Labradar: ‘Faster Than A Speeding Bullet’

By John Taffin

A handloader is an experimenter, constantly looking for better loads by changing components, powder, primer, bullets, even brass to come up with the best possible load. This column is called “Handloading” not “Reloading” (where you basically reload the same load up over and over again) exactly for that reason.

To be a reloader it’s possible to get by with a minimum amount of tools. However, serious handloading requires much more, and one item of great importance is a chronograph. It’s impossible to be a serious handloader without having some way of checking muzzle velocities. Not only are our loads verified by measuring muzzle velocities we can also see how consistent they are. Consistent loads are accurate loads and the odd flyer might be discovered to be caused by velocity fluctuations — not shooter or gun issues.

When I first started using a chronograph, with the model being used, it was necessary to fire a shot and then run through a series of dials resulting in a number which was then looked up on a chart. Time-consuming, but at least it revealed whether velocities were consistent or not. That was about 40 years ago and since then, chronographs have evolved. In recent years they’re not only more compact but also a lot less expensive.

All chronographs basically work the same. We shoot over “sky screens” with the first one being the start and the last being end, with the time the bullet takes passing between measured to give the muzzle velocity. Although chronographs have become simpler, they still require a set-up using a tripod placed at a measured distance from the firing point, and a minimum amount of light in order to work.


The LabRadar provides Average velocity, High, Low, Extreme Spread, Standard
Deviation and number of shots. John found it to be very reliable and not subject
to ambient lighting issue since it relies on radar to gather velocity info.

Radar Magic

I have gone through close to a dozen chronographs over the past 40 years and I’m currently trying something totally different. The latest contraption for measuring muzzle velocities is the LabRadar, which, as the name suggests, does not work by shooting over sky screens but rather by using radar. This unit is simply set on the shooting bench beside my pistol rest, with care being used to make sure the muzzle is out in front of the LabRadar. The unit itself can be mounted on a dedicated base and set on the shooting bench or it can be mounted on a camera tripod. One of the cautions is not to use semi-automatic weapons which throw the brass at the unit. For my set up this requires a tripod to the left of my pistol rest.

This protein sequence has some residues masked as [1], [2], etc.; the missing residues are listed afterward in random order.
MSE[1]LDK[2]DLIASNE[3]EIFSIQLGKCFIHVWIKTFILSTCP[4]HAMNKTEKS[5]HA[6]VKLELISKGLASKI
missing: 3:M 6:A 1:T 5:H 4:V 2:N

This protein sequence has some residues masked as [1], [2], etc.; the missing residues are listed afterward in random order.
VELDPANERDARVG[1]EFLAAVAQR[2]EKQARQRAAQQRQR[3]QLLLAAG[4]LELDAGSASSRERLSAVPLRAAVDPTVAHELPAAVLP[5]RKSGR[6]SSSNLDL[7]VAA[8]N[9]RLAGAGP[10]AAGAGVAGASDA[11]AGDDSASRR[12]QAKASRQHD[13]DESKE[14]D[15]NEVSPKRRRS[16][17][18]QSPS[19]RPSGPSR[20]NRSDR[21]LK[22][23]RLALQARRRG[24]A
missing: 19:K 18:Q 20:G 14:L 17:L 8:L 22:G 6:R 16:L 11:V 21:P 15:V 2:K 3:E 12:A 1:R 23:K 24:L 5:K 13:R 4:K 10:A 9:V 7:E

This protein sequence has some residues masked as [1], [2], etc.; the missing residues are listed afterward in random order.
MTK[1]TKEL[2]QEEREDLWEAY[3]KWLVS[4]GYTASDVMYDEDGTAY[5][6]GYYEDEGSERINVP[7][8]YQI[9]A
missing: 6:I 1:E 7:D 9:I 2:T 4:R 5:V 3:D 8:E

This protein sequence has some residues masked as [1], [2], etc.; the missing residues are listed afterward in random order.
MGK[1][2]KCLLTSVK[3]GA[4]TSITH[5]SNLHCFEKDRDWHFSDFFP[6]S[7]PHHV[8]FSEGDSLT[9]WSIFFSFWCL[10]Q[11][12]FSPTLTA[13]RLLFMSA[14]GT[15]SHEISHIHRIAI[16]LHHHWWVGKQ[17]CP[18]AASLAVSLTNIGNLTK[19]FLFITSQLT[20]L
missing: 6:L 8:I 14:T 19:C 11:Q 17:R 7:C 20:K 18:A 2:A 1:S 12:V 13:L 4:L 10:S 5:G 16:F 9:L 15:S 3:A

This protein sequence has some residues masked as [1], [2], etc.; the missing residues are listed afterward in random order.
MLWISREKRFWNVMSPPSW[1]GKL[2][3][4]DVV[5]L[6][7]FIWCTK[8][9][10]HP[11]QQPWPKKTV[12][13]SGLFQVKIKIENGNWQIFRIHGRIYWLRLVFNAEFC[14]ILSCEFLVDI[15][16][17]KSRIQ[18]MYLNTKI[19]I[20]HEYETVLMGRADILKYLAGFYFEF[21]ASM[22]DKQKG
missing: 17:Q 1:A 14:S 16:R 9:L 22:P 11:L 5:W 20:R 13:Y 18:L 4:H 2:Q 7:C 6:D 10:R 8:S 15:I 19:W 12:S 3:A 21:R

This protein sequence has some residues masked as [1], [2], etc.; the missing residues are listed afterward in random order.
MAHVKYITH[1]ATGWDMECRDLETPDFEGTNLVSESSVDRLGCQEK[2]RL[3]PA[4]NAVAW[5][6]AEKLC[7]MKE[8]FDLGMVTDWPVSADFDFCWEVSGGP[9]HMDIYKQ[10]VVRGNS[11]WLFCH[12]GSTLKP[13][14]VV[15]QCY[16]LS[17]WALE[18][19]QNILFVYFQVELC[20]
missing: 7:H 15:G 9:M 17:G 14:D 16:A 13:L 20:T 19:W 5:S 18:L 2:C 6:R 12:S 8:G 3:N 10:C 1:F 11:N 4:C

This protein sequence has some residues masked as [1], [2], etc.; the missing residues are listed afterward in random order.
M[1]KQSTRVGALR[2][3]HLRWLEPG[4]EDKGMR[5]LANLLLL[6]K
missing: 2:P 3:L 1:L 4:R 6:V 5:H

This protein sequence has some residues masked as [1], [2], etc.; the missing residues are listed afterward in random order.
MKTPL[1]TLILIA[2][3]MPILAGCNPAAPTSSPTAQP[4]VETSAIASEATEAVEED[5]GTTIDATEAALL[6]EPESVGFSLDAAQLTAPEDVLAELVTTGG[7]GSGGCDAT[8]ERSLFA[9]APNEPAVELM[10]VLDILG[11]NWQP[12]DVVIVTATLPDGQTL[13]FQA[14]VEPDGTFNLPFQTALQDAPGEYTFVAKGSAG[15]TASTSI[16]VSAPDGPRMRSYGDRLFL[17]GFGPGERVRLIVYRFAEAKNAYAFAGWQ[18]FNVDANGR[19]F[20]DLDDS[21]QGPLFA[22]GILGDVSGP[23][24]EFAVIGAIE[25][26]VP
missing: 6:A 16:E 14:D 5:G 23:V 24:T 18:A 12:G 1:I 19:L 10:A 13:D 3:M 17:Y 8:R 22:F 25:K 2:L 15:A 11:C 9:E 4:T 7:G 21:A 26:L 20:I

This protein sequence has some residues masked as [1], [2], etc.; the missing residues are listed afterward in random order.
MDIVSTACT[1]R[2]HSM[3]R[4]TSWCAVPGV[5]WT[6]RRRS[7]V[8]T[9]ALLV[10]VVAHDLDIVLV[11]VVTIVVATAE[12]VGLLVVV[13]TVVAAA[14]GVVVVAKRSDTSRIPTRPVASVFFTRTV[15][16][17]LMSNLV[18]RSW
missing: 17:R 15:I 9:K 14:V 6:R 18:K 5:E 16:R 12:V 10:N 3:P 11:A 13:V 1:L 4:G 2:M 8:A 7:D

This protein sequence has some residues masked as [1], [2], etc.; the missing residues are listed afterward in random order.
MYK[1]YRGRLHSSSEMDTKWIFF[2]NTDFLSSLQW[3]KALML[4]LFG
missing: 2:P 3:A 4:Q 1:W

In addition to picking up the muzzle velocity by radar, the LabRadar also picks up velocities at various distances out to 100 yards. The LabRadar is set on the right side of my pistol rest, aimed at the target, turned on, and it’s ready to go. Well, almost — first it’s necessary to read the instructions and figure out how to use it. For me, and my friend Denis, the instructions left a lot to be desired and could be much simpler. Now it seems very simple, however it was painful to start with. Denis studied the instructions for two days and then we ventured forth.


The LabRadar mounted on bench top base next to the
handgun rest. The muzzle of a gun is placed ahead and to
one side of the unit. Doppler radar reads bullet velocity.

Hints …

That first day we never did get it to work. The second day looked like more of the same until I suggested we try something very simple on the setting. It worked and the unit has been working perfectly ever since. Hint: when setting up the LabRadar ignore the instructions of the use of the word “TRIGGER” and make sure the setting is on “DOPPLER” — it’s that simple.

The easy-to-read screen of the LabRadar gives the following information after shooting: Average, Extreme Spread, High, Low, Standard Deviation and Number of Shots. Power is supplied by six AA batteries or a rechargeable battery pack. The LabRadar will store 1,000 groups of 100 shots each which can be downloaded to a computer. Its main positive feature is not depending upon light, however to have such convenience, the unit is also more expensive than chronographs. The MSRP is $560, with the bench mount base at $40 and the rechargeable battery pack is $25.

It’s fast to set up, easy to use (once figured out!), is not reliant on light and reliable. For my use I think it is well worth it.

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